The UK government has announced no tariffs on most imports to the UK following a no-deal Brexit.
87% of imports would be tariff-free under a temporary scheme, excluding some that would be maintained to protect industries such as agriculture, car manufacturing and ceramics.
This is versus a current figure of around 80%.
Under the new scheme, 82% of imports from the EU would be tariff-free, a significant drop from the current 100%.
However, border duties would not be required for 92% of imports from non-EU countries, a huge increase from the current 56%.
Credit: Chris Lawton
The EU will likewise be applying tariffs to imports for selected industries. A tariff of 10.6% will be applied to cars, for example, though components such as engines will not be affected.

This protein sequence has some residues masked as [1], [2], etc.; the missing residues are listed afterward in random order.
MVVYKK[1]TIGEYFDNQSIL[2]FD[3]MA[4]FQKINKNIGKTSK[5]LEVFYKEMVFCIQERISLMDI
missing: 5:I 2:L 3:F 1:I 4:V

Trade policy minister George Hollingbery described it as “a modest liberalisation of tariffs” in order to avoid disruption and potential price spikes.
As ever, however, the Irish border remains a concern. The government has said that it will not introduce any new border or customs checks in the short term, so the temporary tariffs will not be applied to goods crossing from the Republic of Ireland into Northern Ireland.
The announcement follows a second rejection of Prime Minister Theresa May’s deal by the House of Commons on 12th March.
Conservative MPs will be voting this evening on whether to leave without a deal on the 29th March deadline.
Source: BBC News